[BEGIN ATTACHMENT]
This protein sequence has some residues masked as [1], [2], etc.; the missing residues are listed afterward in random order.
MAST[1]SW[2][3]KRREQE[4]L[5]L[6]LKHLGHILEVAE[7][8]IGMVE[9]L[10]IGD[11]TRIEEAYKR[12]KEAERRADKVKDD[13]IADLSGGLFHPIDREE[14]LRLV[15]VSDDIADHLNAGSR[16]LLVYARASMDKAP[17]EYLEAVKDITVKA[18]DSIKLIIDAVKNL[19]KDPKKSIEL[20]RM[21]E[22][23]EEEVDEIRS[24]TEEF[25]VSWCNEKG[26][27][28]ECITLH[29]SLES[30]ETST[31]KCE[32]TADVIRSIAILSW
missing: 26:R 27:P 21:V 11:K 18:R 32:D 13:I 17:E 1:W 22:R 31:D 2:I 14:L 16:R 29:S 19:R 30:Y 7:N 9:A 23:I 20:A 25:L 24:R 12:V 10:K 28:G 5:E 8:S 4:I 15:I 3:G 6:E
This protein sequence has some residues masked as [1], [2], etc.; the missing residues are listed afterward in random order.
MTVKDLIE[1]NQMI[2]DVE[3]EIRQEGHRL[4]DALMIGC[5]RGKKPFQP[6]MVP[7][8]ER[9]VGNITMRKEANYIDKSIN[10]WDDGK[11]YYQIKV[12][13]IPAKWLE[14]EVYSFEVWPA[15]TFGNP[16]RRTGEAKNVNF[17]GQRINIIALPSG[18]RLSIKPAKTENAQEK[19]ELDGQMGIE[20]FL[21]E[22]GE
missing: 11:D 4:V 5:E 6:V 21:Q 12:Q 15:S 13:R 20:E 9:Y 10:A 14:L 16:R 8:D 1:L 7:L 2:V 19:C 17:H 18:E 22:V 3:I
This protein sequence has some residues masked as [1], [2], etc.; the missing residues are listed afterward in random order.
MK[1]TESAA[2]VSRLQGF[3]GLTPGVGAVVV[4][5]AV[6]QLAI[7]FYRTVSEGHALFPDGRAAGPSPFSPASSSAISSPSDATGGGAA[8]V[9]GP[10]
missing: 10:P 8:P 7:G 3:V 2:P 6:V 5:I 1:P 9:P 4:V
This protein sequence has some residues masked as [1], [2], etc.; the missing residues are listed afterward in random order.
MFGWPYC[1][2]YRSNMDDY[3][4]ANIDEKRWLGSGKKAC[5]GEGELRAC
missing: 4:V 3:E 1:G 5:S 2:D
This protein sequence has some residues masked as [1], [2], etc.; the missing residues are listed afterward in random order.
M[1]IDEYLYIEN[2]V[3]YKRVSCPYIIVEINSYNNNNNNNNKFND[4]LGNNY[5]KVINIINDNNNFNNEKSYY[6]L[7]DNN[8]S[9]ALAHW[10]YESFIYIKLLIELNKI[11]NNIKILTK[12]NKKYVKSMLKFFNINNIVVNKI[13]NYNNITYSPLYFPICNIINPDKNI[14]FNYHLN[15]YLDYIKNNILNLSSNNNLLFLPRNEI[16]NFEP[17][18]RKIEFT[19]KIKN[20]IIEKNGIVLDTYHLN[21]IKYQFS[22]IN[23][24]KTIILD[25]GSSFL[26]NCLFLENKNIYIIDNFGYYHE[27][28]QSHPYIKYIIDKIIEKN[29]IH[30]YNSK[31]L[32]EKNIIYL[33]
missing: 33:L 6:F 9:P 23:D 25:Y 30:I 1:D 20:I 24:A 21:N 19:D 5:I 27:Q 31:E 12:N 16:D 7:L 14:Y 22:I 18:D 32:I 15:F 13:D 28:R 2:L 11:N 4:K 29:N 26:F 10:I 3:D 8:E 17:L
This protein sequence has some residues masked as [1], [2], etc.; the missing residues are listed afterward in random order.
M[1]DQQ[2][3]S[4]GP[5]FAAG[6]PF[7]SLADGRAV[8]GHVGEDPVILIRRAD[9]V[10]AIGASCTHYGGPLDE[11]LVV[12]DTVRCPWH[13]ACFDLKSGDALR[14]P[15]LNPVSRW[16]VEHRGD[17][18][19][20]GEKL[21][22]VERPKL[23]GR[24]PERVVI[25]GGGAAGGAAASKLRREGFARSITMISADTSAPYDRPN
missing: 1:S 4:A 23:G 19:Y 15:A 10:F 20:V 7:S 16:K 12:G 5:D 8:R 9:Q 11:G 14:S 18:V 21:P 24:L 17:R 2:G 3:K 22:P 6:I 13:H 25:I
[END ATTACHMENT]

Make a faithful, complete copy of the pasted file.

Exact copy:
This protein sequence has some residues masked as [1], [2], etc.; the missing residues are listed afterward in random order.
MAST[1]SW[2][3]KRREQE[4]L[5]L[6]LKHLGHILEVAE[7][8]IGMVE[9]L[10]IGD[11]TRIEEAYKR[12]KEAERRADKVKDD[13]IADLSGGLFHPIDREE[14]LRLV[15]VSDDIADHLNAGSR[16]LLVYARASMDKAP[17]EYLEAVKDITVKA[18]DSIKLIIDAVKNL[19]KDPKKSIEL[20]RM[21]E[22][23]EEEVDEIRS[24]TEEF[25]VSWCNEKG[26][27][28]ECITLH[29]SLES[30]ETST[31]KCE[32]TADVIRSIAILSW
missing: 26:R 27:P 21:V 11:K 18:R 32:D 13:I 17:E 1:W 22:R 31:D 2:I 14:L 16:R 29:S 19:R 30:Y 7:N 9:A 23:I 20:A 25:L 24:R 12:V 10:K 28:G 5:E 8:S 4:I 15:I 3:G 6:E
This protein sequence has some residues masked as [1], [2], etc.; the missing residues are listed afterward in random order.
MTVKDLIE[1]NQMI[2]DVE[3]EIRQEGHRL[4]DALMIGC[5]RGKKPFQP[6]MVP[7][8]ER[9]VGNITMRKEANYIDKSIN[10]WDDGK[11]YYQIKV[12][13]IPAKWLE[14]EVYSFEVWPA[15]TFGNP[16]RRTGEAKNVNF[17]GQRINIIALPSG[18]RLSIKPAKTENAQEK[19]ELDGQMGIE[20]FL[21]E[22]GE
missing: 11:D 4:V 5:E 6:V 21:Q 12:Q 15:S 13:R 20:E 9:Y 10:A 14:L 16:R 8:D 1:L 7:L 2:V 19:C 17:H 18:E 22:V 3:I
This protein sequence has some residues masked as [1], [2], etc.; the missing residues are listed afterward in random order.
MK[1]TESAA[2]VSRLQGF[3]GLTPGVGAVVV[4][5]AV[6]QLAI[7]FYRTVSEGHALFPDGRAAGPSPFSPASSSAISSPSDATGGGAA[8]V[9]GP[10]
missing: 10:P 8:P 7:G 3:V 2:P 6:V 5:I 1:P 9:P 4:V
This protein sequence has some residues masked as [1], [2], etc.; the missing residues are listed afterward in random order.
MFGWPYC[1][2]YRSNMDDY[3][4]ANIDEKRWLGSGKKAC[5]GEGELRAC
missing: 4:V 3:E 1:G 5:S 2:D
This protein sequence has some residues masked as [1], [2], etc.; the missing residues are listed afterward in random order.
M[1]IDEYLYIEN[2]V[3]YKRVSCPYIIVEINSYNNNNNNNNKFND[4]LGNNY[5]KVINIINDNNNFNNEKSYY[6]L[7]DNN[8]S[9]ALAHW[10]YESFIYIKLLIELNKI[11]NNIKILTK[12]NKKYVKSMLKFFNINNIVVNKI[13]NYNNITYSPLYFPICNIINPDKNI[14]FNYHLN[15]YLDYIKNNILNLSSNNNLLFLPRNEI[16]NFEP[17][18]RKIEFT[19]KIKN[20]IIEKNGIVLDTYHLN[21]IKYQFS[22]IN[23][24]KTIILD[25]GSSFL[26]NCLFLENKNIYIIDNFGYYHE[27][28]QSHPYIKYIIDKIIEKN[29]IH[30]YNSK[31]L[32]EKNIIYL[33]
missing: 33:L 6:F 9:P 23:D 25:Y 30:I 1:D 20:I 24:A 21:N 19:D 5:I 27:Q 31:E 12:N 16:D 7:L 14:Y 22:I 18:D 32:I 15:F 13:D 28:R 2:L 11:N 4:K 29:N 26:F 10:I 3:D 8:E 17:L
This protein sequence has some residues masked as [1], [2], etc.; the missing residues are listed afterward in random order.
M[1]DQQ[2][3]S[4]GP[5]FAAG[6]PF[7]SLADGRAV[8]GHVGEDPVILIRRAD[9]V[10]AIGASCTHYGGPLDE[11]LVV[12]DTVRCPWH[13]ACFDLKSGDALR[14]P[15]LNPVSRW[16]VEHRGD[17][18][19][20]GEKL[21][22]VERPKL[23]GR[24]PERVVI[25]GGGAAGGAAASKLRREGFARSITMISADTSAPYDRPN
missing: 1:S 4:A 23:G 19:Y 15:A 10:F 20:V 7:S 16:K 12:G 5:D 8:R 9:Q 11:G 14:S 18:V 21:P 24:L 17:R 2:G 3:K 22:P 6:I 13:H 25:I